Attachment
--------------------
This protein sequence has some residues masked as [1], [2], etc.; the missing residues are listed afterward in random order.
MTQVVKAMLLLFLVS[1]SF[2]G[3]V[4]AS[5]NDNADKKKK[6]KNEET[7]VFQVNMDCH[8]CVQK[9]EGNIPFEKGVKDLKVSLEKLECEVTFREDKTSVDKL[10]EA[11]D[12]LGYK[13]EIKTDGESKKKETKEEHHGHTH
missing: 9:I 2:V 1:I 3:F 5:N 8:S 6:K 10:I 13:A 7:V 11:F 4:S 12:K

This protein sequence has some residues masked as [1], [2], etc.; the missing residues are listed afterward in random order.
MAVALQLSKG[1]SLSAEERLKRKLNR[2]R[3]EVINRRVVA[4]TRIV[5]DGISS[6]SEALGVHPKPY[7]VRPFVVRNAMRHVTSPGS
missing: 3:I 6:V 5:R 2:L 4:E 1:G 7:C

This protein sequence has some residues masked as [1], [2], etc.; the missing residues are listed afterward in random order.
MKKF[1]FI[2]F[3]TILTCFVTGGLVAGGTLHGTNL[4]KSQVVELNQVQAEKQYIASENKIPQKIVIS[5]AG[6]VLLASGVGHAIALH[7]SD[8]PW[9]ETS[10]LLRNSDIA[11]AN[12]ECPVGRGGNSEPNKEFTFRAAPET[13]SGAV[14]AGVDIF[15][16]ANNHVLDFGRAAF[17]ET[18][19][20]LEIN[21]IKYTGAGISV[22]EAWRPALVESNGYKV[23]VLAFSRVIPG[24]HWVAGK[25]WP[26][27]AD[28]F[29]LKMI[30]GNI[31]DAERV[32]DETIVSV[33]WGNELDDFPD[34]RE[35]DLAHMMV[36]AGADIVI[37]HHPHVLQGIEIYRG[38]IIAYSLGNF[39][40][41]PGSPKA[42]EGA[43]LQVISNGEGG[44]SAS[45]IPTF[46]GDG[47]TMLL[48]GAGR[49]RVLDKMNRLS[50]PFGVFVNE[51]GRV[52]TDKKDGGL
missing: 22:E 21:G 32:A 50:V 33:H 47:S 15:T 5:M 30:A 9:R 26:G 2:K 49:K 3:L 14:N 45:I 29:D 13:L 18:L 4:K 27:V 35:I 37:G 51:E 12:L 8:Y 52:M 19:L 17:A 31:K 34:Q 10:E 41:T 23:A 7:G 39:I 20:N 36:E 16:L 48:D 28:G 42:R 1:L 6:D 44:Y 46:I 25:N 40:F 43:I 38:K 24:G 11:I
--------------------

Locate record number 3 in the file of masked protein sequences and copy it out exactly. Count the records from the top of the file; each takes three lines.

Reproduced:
This protein sequence has some residues masked as [1], [2], etc.; the missing residues are listed afterward in random order.
MKKF[1]FI[2]F[3]TILTCFVTGGLVAGGTLHGTNL[4]KSQVVELNQVQAEKQYIASENKIPQKIVIS[5]AG[6]VLLASGVGHAIALH[7]SD[8]PW[9]ETS[10]LLRNSDIA[11]AN[12]ECPVGRGGNSEPNKEFTFRAAPET[13]SGAV[14]AGVDIF[15][16]ANNHVLDFGRAAF[17]ET[18][19][20]LEIN[21]IKYTGAGISV[22]EAWRPALVESNGYKV[23]VLAFSRVIPG[24]HWVAGK[25]WP[26][27]AD[28]F[29]LKMI[30]GNI[31]DAERV[32]DETIVSV[33]WGNELDDFPD[34]RE[35]DLAHMMV[36]AGADIVI[37]HHPHVLQGIEIYRG[38]IIAYSLGNF[39][40][41]PGSPKA[42]EGA[43]LQVISNGEGG[44]SAS[45]IPTF[46]GDG[47]TMLL[48]GAGR[49]RVLDKMNRLS[50]PFGVFVNE[51]GRV[52]TDKKDGGL
missing: 22:E 21:G 32:A 50:V 33:H 47:S 15:T 5:M 30:A 9:R 26:G 2:K 49:K 3:L 14:N 45:I 29:D 13:L 18:L 4:K 27:V 35:I 37:G 51:E 12:L 8:Y 52:M 19:L 17:A 31:K 34:Q 10:E 41:T 23:A 7:G 39:I 20:N 36:E 16:L 48:D 28:G 42:R 1:L 6:D 44:Y 46:I 25:N 40:F 43:I 38:K 24:G 11:I